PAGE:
Science Bowl judge Kelly Day, top row center, at the Falmouth High School team’s victory at the regional championships, held over the weekend of March 13. Contributed / Falmouth High School

The Falmouth High School Science Bowl team is headed for the national competition this spring after taking home the regional title.

The five-student team of senior Shruti Joshi and juniors Eben DeSilva, Andrew Yoo, Kevin Lu and Andrew Christie edged out the seven other teams by one correct answer at the virtual Maine Regional High School Science Bowl the weekend of March 13.

Each year, over 14,000 students across the country participate in the regional and national tournaments, according to the National Science Bowl, operated by the Department of Energy.

The team said their win was the result of practice and a cohesive team structure, in which each student has their strength and plays to it.

“Andrew Yoo is our math person, Kevin Lu is really good at physics, Eben DeSilva gets the earth space,” Joshi said. “Andrew Christie and I cover biology, and we all work on chemistry. Kevin also gets energy,” Joshi said.  

Their specific fields of expertise come naturally, Joshi said, but are also due in part to recent coursework. For instance, Joshi most recently took AP biology, giving her a leg up over those who haven’t, she said.


The team meets weekly to go over practice questions and work on weak areas.

“These guys would show up at 7 a.m. once a week for a while and I wouldn’t be there; they’d be reading each other questions and running the practices,” said advising teacher Andrew Njaa.

“Usually the winning team has a ringer, someone who can answer every question, but these guys work together on everything. They are a cohesive team, it’s nice to watch,” Njaa said.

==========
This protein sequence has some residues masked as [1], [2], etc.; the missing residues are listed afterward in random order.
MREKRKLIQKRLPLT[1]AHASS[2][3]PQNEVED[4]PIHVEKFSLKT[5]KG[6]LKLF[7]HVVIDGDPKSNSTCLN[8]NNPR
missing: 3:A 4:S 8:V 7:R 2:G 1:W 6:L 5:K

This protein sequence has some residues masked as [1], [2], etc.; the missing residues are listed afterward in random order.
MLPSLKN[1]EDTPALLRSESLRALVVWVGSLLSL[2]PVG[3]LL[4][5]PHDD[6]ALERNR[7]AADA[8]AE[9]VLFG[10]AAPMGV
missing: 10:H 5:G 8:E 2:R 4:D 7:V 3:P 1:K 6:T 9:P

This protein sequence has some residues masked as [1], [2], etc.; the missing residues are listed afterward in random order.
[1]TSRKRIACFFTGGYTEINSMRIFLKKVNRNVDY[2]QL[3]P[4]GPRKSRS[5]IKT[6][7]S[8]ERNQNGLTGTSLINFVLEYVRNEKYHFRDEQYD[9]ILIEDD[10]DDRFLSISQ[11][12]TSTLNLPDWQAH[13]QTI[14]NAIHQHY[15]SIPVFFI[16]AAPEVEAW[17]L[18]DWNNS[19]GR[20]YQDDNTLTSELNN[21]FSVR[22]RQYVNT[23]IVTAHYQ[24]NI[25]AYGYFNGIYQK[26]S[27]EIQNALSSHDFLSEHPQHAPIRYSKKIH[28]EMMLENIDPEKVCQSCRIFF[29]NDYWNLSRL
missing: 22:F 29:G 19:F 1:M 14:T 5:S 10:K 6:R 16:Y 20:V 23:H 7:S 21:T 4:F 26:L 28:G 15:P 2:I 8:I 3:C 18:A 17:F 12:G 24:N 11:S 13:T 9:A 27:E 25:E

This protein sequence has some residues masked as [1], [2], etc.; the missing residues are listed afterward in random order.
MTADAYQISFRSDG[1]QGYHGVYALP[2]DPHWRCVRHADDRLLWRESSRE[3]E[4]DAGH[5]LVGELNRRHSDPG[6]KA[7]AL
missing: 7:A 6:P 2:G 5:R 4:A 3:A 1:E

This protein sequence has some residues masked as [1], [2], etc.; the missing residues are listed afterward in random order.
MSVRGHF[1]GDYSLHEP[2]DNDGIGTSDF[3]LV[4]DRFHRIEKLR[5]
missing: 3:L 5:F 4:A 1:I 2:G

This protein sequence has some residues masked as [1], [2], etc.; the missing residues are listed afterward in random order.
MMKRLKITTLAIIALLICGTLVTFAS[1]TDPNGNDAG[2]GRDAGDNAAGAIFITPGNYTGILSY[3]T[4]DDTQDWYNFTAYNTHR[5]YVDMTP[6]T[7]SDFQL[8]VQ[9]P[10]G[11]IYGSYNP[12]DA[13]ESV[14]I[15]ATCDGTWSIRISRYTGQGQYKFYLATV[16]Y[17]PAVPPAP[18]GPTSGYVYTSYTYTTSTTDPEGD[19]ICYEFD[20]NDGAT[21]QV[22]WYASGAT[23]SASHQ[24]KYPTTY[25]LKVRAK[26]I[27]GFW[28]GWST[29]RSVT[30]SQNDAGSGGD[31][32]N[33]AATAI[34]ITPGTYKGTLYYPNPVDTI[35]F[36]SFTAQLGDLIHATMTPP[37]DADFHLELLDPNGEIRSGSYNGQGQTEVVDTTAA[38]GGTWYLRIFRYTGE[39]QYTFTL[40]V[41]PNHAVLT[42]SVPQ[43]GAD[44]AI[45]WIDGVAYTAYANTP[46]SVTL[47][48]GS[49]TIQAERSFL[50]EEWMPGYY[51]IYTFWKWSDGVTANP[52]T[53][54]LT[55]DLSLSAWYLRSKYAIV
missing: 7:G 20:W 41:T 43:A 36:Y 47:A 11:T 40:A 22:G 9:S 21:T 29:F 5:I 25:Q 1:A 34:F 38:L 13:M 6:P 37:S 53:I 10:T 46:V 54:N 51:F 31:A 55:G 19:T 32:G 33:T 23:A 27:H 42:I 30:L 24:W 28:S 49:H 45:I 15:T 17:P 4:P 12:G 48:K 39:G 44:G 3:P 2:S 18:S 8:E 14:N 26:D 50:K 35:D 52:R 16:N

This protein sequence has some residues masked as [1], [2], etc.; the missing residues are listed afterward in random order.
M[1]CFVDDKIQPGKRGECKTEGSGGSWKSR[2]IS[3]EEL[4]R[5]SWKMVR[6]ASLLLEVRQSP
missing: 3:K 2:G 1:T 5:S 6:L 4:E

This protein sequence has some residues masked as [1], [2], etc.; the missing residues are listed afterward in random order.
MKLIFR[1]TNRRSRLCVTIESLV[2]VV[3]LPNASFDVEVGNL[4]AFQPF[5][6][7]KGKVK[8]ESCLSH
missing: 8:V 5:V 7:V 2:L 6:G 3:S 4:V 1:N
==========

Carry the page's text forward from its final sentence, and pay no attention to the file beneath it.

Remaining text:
Joshi in particular has led the charge, initiating the early meetings, Njaa said.

Last year, the team came in second place at regionals.

“It was quite disappointing last year; we were so close,” Yoo said.


The team lost some members to graduation last year and this year, “with COVID and everything,” Yoo said he didn’t have high expectations. 

“I was quite surprised,” he said. 

In pre-pandemic competitions, schools faced off head to head at science bowls, answering questions based on which team responded first. Teams who weren’t the first to respond wouldn’t get a chance to answer the question unless the other team answered incorrectly.

With competitions now being held over Zoom, a speedy response is not a factor. Each team gets a chance to answer the same question and receives points if they are correct. Additional judges and cameras were in place to monitor the teams, Njaa said.

“It was a lot more streamlined and it took some pressure off to quickly get the answer,” Lu said.

Njaa said the team practiced with the new format as soon as the new guidelines came out.


“It is a big change from the normal year, and that paid off because the meets were really tight, but in the end they had the highest score,” Njaa said. “It came down to one question.”

Despite the pressure, the team said the most important part is to have fun.

“I am so happy we got to do it this year,” Joshi said. “Especially because with the Science Bowl, we hang out, answer questions, have fun. Even if we get them wrong we have fun with that, too. So I’ve enjoyed it.”

Preliminary rounds will be held through April for all regional champions to determine the top 32 teams who will participate in the Elimination Tournament of the National Finals.

The Elimination Tournament will be held virtually May 22.

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